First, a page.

Mature plants can grow four to six feet tall and spread two or more feet. When choosing their companions, you’ll want to consider space needs for both the okra and the other variety of flowers or vegetables.

Plants growing too close together can suffer from limited air circulation and excess humidity, which encourages certain pests and diseases.

Okra grows best from seed, but they’ll fail to germinate unless soil temperatures are at least 60°F.

That characteristic limits some companions and makes others ideal. You don’t want to disturb early spring-bearing veggies like, say, broccoli in order to sow okra in the same row or container in late spring.

But you could use that relatively late start to plant crops like radishes near the site where you intend to grow okra, and then harvest them before the new additions get so large they’d be casting shade.

While we vegetable gardeners tend to focus most on top yields for edible crops, it’s important to consider visuals when growing okra as an ornamental or alongside ornamental plants.

A member of the mallow family, which also includes hibiscus and hollyhocks, okra has beautiful blooms, but usually not until late in the summer.

The red stems or splotchy red and green leaves of certain varieties like ‘Red Burgundy’ can also draw you to plant this tropical as an edible landscaping plant.

A close up horizontal image of a fresh harvest of okra, white eggplant, and balsam apples at a market.

But that only works if it’s growing and blooming at the same time as its companions, and if its coloring and leaf shape look good with the other plants that are nearby neighbors.

Phew, that’s a lot of “what if’s.” But once you see this list of desirable companions, you’ll quickly pick up on which ones offer the benefits you might be seeking. Let’s take a look.

Here are 11 of the best neighbors for okra plants.

1. Basil

Fragrant herbs can help deter certain insect pests, like whiteflies. And basil (Ocimum basilicum) is a fragrant herb that will help deter pests that could bother nearby okra.

Many agriculture experts agree that basil repels certain insect pests.

Still, even if that doesn’t work in your garden, basil has the auxiliary benefit of tasting great in stews made with okra, and attracting pollinators to your vegetable garden if it’s allowed to bloom.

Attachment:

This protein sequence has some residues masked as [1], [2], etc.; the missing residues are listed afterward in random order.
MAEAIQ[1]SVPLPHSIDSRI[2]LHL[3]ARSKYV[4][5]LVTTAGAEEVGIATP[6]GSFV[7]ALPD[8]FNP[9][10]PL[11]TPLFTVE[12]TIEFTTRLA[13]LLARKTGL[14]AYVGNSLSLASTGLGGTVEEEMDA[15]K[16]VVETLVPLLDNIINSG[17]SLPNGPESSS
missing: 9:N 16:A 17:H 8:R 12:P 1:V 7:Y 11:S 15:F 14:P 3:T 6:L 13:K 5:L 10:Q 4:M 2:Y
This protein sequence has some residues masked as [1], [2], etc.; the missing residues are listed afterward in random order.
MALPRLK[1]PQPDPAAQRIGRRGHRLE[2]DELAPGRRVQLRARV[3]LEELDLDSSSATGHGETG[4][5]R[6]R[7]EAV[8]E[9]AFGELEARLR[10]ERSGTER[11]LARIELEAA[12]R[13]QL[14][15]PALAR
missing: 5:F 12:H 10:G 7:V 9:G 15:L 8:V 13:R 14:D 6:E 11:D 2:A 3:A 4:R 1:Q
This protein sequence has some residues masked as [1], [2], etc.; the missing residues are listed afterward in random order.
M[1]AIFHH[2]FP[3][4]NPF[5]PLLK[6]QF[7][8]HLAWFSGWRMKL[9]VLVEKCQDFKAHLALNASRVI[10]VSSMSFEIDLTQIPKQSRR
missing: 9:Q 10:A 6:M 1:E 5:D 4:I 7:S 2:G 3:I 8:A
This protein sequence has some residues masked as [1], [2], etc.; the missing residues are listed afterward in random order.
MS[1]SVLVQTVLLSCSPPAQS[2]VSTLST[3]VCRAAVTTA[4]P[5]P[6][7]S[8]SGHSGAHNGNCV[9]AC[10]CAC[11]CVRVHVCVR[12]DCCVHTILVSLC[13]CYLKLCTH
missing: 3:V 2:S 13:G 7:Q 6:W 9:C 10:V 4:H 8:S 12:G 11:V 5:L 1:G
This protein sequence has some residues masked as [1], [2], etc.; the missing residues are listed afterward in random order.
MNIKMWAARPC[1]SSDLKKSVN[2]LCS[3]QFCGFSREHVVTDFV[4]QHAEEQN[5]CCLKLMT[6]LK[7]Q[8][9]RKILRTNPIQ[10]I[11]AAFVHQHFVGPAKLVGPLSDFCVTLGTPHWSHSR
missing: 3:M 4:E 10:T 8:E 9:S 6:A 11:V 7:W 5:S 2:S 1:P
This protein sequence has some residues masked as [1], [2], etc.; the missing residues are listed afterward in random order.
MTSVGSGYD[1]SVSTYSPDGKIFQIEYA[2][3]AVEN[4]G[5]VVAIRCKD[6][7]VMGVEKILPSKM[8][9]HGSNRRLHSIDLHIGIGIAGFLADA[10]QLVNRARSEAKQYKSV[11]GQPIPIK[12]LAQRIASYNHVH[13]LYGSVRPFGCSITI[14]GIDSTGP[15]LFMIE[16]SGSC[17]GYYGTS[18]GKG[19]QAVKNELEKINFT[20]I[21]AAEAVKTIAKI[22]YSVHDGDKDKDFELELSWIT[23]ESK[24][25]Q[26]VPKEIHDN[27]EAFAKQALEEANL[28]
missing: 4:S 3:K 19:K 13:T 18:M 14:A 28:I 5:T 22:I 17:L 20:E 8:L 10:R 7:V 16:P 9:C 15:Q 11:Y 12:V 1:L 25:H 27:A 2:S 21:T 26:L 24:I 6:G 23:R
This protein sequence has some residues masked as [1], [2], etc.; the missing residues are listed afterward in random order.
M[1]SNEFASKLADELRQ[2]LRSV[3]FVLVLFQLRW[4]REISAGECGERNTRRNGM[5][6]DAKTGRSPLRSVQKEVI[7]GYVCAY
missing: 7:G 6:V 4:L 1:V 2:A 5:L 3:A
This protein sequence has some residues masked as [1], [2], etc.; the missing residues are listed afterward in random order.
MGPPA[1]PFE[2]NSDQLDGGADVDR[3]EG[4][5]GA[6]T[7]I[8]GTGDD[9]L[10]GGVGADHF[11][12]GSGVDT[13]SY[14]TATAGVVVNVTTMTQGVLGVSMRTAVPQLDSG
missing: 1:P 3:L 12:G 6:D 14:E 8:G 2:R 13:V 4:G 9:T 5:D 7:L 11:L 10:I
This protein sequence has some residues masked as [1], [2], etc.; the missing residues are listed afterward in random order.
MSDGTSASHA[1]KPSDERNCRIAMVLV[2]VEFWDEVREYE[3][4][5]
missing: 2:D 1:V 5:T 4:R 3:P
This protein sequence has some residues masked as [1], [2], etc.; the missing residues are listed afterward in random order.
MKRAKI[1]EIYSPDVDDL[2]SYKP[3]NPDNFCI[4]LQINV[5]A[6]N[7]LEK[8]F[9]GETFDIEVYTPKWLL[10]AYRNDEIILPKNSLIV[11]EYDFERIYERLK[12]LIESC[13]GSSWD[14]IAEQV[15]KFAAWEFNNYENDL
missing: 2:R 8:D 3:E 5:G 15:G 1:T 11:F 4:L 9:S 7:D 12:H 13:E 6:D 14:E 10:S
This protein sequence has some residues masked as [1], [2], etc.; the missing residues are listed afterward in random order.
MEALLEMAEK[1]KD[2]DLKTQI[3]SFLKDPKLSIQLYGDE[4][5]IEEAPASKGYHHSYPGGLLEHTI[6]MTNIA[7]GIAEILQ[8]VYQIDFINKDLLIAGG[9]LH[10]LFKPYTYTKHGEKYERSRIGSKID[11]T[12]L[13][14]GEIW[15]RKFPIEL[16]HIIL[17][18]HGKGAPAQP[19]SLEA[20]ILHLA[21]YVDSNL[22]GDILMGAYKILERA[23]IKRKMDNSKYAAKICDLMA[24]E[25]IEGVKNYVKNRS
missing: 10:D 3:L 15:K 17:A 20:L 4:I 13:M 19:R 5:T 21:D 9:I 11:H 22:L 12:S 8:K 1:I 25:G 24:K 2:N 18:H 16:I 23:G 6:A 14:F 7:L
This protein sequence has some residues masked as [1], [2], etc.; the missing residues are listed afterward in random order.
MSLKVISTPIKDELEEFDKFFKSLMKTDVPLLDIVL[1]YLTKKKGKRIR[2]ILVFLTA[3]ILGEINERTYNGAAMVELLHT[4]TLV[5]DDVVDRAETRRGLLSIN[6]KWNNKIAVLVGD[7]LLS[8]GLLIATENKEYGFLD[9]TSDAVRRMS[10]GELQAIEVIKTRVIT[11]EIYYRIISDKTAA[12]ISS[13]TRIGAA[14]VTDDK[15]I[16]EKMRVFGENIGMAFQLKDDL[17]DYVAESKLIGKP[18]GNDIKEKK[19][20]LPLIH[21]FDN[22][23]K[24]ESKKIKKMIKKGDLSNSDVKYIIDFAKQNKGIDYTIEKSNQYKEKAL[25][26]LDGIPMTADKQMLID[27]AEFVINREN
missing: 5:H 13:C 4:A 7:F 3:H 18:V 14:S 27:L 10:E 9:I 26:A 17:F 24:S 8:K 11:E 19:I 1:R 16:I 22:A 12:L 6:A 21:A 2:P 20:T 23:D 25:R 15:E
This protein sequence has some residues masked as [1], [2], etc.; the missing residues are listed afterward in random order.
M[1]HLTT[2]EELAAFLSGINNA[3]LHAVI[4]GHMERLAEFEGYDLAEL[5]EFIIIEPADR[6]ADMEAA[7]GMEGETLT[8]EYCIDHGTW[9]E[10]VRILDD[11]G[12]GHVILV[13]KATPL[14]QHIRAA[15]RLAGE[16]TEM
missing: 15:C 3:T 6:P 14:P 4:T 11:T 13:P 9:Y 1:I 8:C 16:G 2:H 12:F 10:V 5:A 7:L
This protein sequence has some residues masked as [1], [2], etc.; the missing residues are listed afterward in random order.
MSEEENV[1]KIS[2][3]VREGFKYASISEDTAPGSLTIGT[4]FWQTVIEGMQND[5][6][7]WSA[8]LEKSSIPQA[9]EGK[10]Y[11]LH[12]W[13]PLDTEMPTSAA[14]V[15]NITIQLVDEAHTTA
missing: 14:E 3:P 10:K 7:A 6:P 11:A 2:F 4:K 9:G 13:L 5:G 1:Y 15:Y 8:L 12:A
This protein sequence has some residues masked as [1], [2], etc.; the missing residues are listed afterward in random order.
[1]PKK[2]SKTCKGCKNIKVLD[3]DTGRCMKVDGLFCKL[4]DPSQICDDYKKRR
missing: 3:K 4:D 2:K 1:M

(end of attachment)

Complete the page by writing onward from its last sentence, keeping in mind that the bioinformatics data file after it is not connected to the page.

The ‘Siam Queen’ variety typically used in Thai cooking is an extra aromatic choice with a strong licorice-anise scent and flavor.

A close up of 'Siam Queen' basil growing in the home herb garden.

‘Siam Queen’ Basil

If you opt for an edible flower window box, consider combining a red or short-pod okra plant with its hibiscus-like blooms and this Thai basil with magenta flowers.

‘Siam Queen’ is available in 200-seed packets from Burpee.

Another advantage of planting basil near okra is that both are annuals and grow only in warmer temperatures.

That means you can direct sow them at the same time or start them indoors on the same schedule.

And at season’s end, you can pull both from the garden plot at about the same time, a chore that’s trickier with many perennial herbs.

Learn to grow and care for Thai or sweet basil in our guides.

2. Beans

Like okra, beans, including Phaseolus vulgaris and P. lunatus species, thrive in direct sun and can grow in average soil as long as it drains well. There are two scenarios for growing the two together.

First, you can let the okra reach a foot tall and then plant pole beans so they can use the plant as a living trellis.

Or, you can grow bush beans at the foot of the okra plants to act as a living mulch for the soil.

In either scenario, the legumes will fix nitrogen in the soil, which is beneficial for the crops and whatever vegetables you plant in that same spot the following year.

I like the idea of planting lima or butter beans with okra companions because they’re both traditional Southern ingredients.